Some Experimental Results

Most of the rheological methods described earlier have been used at one time or another for the study of cheese. Problems associated with penetrometers and tests on the surface have already been indicated. The most satisfactory tests are made on samples cut out specifically from the cheese mass. In this case the sample can be inspected to insure that there are at least no major cracks or other in-homogeneities in it and the dimensions can be precisely determined. The force-compression test using small prepared samples has been widely used for routine measurements. However, in spite of its widespread use, there has been no consensus of opinion on the most suitable operating conditions. Sample size and shape, rate of compression, and even temperature have all varied. A most interesting feature is that, notwithstanding these differences and the number of cheeses which have been examined, the forcecompression curves show a remarkably common pattern. This underlines its general usefulness.

There are several important considerations to be taken into account when deciding on the operating conditions. In the first place, the sample should be large enough to be representative of the whole (72); the more heterogeneous the cheese, the larger the sample. On the other hand, it should not be so large that it may contain hidden cracks or irregularities. These two requirements are almost mutually exclusive. As a compromise most workers have taken samples with linear dimensions of 10 to 25 mm. The preferred shape has usually been a cylinder. It is easier to prepare a rectangular sample with precise dimensions but the symmetry of the cylindrical shape helps to minimize the development of irregular cracks during compression (63). A wide range of compression rates has been used: from 2 mm/min up to 100 mm/min (3.33 x 10~5 to 1.66 x 10"3 m/s). The faster rates tend to obscure the true behavior at the onset of compression unless a recorder of very short response time is available. The strain rate at any instant depends on both the rate of compression and the height of the sample at that instant.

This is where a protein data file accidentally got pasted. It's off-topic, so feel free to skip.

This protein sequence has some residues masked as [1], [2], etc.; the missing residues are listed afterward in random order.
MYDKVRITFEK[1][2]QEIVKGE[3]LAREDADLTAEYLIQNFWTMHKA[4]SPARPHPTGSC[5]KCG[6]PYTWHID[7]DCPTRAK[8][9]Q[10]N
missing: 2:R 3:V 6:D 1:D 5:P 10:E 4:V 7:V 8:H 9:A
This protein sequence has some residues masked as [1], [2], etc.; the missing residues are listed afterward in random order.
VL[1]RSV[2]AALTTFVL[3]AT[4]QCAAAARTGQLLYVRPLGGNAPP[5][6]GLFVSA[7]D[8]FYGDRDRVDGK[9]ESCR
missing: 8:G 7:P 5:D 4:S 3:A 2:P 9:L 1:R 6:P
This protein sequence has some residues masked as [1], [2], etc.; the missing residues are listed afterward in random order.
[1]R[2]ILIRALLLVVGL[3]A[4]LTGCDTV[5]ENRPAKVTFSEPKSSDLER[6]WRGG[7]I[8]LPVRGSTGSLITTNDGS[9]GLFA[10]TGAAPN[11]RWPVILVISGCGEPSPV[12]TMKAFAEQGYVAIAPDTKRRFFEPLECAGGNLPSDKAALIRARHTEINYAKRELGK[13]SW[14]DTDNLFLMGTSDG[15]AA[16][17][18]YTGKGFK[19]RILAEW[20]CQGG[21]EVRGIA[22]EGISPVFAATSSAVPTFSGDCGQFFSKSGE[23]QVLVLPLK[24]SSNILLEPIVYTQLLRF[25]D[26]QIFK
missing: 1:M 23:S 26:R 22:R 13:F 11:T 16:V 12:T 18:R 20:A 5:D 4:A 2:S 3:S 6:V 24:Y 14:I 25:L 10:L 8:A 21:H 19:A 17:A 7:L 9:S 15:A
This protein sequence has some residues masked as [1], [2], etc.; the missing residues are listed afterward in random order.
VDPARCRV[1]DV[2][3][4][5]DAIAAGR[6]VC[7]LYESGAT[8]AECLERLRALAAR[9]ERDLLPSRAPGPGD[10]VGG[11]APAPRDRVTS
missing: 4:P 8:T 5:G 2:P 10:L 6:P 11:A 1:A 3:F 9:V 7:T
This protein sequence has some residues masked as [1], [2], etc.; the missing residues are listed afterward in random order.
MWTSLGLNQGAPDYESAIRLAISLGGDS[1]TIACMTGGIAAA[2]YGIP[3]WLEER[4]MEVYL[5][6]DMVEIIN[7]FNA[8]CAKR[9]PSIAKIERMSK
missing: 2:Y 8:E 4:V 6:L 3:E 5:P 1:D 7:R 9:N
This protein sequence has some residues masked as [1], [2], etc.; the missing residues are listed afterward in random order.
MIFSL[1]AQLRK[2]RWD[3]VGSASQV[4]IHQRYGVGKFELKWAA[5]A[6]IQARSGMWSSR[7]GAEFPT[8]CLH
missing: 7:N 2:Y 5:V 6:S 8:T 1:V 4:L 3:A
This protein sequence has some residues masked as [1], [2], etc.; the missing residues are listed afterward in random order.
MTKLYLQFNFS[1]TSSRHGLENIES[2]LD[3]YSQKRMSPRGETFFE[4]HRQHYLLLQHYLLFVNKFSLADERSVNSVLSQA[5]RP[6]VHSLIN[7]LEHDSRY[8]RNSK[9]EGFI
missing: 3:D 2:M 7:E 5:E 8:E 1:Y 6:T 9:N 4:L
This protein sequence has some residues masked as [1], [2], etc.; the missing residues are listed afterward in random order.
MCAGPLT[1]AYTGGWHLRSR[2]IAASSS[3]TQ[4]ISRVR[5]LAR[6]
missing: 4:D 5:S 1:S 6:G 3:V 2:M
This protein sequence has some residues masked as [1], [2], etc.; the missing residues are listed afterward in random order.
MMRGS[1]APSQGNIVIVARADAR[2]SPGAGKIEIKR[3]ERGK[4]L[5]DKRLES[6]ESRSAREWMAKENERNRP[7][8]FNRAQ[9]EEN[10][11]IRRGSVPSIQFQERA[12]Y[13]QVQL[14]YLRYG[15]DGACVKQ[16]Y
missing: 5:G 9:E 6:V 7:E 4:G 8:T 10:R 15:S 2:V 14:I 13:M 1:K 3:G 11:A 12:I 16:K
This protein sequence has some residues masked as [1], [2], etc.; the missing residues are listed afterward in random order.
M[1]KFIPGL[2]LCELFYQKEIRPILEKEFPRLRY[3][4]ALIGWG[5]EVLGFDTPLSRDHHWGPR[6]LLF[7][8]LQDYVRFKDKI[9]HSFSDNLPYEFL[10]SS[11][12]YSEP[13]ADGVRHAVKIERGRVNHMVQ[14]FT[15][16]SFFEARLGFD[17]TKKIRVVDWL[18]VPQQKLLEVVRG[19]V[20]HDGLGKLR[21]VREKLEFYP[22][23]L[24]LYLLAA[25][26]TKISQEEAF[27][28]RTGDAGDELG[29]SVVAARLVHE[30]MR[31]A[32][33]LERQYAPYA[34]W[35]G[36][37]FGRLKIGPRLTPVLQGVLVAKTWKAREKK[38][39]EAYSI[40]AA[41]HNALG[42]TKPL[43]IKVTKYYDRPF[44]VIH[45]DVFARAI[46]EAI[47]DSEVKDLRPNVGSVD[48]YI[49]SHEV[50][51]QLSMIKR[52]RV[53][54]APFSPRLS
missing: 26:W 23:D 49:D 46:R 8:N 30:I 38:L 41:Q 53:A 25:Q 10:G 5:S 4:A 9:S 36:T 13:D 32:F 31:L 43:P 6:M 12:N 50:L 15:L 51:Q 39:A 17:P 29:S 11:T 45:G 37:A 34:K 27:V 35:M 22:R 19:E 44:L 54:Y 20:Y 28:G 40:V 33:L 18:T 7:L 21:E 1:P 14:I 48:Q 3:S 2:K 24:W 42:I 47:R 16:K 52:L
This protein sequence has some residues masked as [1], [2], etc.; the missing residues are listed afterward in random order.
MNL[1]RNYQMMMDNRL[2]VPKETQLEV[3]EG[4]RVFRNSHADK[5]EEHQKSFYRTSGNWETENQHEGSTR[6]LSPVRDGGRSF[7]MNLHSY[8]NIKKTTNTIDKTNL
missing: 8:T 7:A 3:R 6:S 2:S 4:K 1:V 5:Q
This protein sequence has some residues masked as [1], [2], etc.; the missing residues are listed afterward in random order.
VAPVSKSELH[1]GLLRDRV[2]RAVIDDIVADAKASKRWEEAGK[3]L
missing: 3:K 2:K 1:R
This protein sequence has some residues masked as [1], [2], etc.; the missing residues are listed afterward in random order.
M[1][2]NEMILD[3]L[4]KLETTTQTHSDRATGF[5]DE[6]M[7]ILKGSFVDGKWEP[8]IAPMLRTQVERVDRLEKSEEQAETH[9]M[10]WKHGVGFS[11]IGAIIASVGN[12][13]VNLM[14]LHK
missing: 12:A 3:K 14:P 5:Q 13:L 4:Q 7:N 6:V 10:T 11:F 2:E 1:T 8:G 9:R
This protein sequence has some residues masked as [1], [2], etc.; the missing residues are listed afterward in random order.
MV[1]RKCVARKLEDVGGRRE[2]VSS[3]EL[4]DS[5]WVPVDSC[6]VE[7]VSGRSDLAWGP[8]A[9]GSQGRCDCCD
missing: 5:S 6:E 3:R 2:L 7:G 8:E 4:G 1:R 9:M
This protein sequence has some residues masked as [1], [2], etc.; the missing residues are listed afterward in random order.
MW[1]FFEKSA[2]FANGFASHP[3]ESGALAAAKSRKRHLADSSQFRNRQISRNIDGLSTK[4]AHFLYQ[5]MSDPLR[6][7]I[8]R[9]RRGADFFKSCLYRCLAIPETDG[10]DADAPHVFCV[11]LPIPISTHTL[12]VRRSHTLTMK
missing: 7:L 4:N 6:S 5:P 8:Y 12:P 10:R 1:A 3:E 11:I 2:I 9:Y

Table 1 summarizes the principal measurements that have been reported on hard cheeses using the forcecompression test. In order to produce this table and make the results from different workers comparable, the original curves from the references cited have been transformed

Table 1. Principal Measurements of Hard Cheeses Using the Force-Compression Test
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